The Martian Race, by Gregory Benford
Benford is a director of The Mars Society, an organisation set up by Robert Zubrin in 1998, just a year before this book was published and two years after Zubrin published "The Case for Mars". In that non-fiction work (which I recommend) Zubrin, an aerospace engineer, sets out why he thinks government-backed space agencies will never make any more meaningful moves for manned flight beyond low Earth orbit, why manned flight to Mars and beyond is essential, and then shows how it can be done using existing technology for not much money. When I read Zubrin's book, I was enthralled and was immediately convinced by his arguments. Benford obviously was too, because as well as serving on the board of the Mars Society, he uses Zubrin's "Mars Direct" mission design in this near-future fiction.
What Benford wrote as fiction is becoming fact: the X-Prize, for the first private organisation to demonstrate a reusable manned sub-orbital spacecraft was won in 2004; we are on the cusp of private manned orbital space flight (SpaceX's Dragon capsule passed all the necessary tests less than a month before I read The Martian Race); and there is even a proposal for a manned Mars mission funded by, believe it or not, advertising and "reality" TV. The Martian Race's mission really is funded by investors hoping to recoup their capital investment by winning a prize, and making a profit and meeting operating costs through advertising and TV rights.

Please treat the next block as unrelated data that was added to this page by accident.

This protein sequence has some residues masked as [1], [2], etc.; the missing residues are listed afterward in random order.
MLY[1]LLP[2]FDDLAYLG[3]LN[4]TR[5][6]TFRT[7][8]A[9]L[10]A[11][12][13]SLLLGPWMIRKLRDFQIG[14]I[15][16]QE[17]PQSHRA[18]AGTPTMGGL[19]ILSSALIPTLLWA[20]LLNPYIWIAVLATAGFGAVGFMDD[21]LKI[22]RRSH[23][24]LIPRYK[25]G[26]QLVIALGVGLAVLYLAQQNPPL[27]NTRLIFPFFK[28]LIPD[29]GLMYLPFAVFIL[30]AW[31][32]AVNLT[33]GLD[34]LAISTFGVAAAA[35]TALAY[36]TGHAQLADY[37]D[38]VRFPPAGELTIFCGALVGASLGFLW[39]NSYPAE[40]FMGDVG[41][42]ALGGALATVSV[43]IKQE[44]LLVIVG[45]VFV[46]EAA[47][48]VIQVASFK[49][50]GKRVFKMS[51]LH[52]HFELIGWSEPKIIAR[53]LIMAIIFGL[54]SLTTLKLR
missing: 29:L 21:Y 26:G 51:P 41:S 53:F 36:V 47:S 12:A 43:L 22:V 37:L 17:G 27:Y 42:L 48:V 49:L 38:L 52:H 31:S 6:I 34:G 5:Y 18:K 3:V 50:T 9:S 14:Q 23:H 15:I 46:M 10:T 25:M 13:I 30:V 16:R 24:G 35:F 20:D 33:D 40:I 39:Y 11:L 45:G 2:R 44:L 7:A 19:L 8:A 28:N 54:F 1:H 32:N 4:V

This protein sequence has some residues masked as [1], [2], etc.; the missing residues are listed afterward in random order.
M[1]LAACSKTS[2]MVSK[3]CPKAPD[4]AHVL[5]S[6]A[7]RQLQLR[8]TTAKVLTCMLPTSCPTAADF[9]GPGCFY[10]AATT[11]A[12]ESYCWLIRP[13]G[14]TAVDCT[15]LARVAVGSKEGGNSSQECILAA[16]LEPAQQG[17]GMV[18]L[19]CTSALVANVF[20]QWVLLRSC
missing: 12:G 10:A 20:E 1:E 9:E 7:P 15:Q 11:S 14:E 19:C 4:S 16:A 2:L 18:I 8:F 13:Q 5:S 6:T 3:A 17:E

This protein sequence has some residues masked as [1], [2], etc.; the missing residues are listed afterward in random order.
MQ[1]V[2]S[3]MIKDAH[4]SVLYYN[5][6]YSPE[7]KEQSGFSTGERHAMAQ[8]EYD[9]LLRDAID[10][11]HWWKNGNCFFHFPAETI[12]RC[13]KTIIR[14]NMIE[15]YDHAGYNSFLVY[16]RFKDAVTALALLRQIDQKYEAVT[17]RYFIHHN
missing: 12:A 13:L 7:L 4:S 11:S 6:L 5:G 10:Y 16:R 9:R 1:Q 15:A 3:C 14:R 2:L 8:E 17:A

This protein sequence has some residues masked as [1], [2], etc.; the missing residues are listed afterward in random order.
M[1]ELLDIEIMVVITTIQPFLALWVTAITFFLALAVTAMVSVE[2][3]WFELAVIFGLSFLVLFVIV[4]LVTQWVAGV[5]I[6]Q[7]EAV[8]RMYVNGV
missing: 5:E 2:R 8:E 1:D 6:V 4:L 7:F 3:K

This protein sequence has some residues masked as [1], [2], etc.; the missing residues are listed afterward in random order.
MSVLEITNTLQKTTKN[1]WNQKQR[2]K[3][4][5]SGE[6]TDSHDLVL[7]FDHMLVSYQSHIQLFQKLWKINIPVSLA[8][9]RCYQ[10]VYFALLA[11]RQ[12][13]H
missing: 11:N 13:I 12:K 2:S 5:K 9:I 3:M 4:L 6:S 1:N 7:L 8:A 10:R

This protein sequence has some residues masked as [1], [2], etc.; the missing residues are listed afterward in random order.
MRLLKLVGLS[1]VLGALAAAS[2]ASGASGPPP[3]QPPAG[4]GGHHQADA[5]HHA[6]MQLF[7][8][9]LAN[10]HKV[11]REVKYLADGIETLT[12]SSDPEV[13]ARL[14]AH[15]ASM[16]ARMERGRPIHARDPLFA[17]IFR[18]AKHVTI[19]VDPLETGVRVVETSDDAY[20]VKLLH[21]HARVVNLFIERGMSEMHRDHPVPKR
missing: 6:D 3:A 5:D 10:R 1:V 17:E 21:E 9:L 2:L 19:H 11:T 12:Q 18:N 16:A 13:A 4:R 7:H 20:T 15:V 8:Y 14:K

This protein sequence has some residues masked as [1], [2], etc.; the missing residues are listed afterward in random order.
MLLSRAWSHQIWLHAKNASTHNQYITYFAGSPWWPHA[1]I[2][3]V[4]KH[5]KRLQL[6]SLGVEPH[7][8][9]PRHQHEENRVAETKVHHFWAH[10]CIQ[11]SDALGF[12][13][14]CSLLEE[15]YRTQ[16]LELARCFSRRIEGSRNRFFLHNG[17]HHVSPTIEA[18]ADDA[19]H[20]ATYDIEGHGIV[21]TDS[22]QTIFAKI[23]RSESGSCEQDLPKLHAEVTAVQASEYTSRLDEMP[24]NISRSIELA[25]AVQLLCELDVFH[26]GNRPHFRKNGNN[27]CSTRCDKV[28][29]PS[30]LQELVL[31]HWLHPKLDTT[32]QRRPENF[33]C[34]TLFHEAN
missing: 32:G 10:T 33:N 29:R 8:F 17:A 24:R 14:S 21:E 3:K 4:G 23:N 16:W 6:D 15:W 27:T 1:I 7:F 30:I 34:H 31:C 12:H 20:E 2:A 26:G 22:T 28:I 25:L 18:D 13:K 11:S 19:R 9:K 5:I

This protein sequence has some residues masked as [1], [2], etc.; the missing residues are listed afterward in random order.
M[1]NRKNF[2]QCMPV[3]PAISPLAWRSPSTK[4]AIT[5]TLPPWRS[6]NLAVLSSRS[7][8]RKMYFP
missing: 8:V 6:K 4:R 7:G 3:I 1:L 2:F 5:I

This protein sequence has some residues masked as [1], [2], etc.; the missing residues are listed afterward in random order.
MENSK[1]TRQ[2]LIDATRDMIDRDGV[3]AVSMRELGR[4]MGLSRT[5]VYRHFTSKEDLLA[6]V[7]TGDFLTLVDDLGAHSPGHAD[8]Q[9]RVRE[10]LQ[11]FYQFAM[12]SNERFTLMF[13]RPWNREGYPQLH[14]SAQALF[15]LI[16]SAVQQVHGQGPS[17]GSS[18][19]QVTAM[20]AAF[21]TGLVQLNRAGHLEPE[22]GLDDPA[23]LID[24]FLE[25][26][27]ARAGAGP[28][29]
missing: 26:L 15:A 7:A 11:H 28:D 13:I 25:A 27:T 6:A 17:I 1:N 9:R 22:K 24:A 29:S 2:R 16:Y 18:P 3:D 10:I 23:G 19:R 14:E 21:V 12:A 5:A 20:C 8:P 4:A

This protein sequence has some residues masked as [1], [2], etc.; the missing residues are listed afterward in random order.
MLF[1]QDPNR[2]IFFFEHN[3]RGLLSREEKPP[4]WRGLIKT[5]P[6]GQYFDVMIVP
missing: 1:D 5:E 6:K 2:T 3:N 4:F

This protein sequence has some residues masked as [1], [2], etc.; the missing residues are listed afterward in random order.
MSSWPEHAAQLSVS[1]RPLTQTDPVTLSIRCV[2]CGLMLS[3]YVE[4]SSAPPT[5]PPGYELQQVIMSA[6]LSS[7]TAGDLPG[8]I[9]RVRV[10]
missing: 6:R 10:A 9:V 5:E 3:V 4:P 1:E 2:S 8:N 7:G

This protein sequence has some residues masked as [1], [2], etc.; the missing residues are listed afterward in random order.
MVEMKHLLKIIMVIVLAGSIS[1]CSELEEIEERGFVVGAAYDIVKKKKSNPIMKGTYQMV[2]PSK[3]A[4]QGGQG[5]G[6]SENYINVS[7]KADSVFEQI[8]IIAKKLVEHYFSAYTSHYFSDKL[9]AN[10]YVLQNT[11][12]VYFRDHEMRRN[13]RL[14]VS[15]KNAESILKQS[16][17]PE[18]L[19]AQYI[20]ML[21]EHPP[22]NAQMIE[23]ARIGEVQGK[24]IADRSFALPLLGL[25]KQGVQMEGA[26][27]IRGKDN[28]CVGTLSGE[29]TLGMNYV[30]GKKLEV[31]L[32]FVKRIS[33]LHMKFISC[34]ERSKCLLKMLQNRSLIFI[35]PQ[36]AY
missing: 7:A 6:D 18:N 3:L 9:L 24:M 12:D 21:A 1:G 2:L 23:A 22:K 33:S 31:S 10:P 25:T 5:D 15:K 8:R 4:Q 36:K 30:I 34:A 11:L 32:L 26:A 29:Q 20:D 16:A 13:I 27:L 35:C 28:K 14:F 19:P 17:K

So on the large scale, Benford's "fictional" world isn't just believable, it's true. On the smaller scale he also does well. It's full of the little details that make a world not just believable but real, as if you can touch it: little things like the danger of frostbite in your toes when standing on the Martian surface.
Most of the book is a strait-forward story of the putting together of the mission, and the months spent exploring the new frontier. It really is a race betwen two teams to get there and back and do certain experiments on the surface. There's a second race too, the natives, who at first seem like primitive microbes but turn out to be a lot more - whether they're actually intelligent isn't clear, and I think it's right that it isn't clear. Intelligence is hard to define, and it's not obvious that we would even recognise it when we see it. The end of the story is perhaps the weakest part, with the competing crews suffering disasters and the survivors having to pull together or all perish, no matter what their commercial masters back on Earth say. In the last few pages we get a tantalising glimpse of a potential third Martian race, as (and I predicted this very early on, as would anyone who has read Zubrin) not everyone can go home - two remain as the first homesteaders on Mars.
I recommend this book, especially as a follow-on to reading The Case For Mars, but deduct one star for the somewhat unsatisfying ending.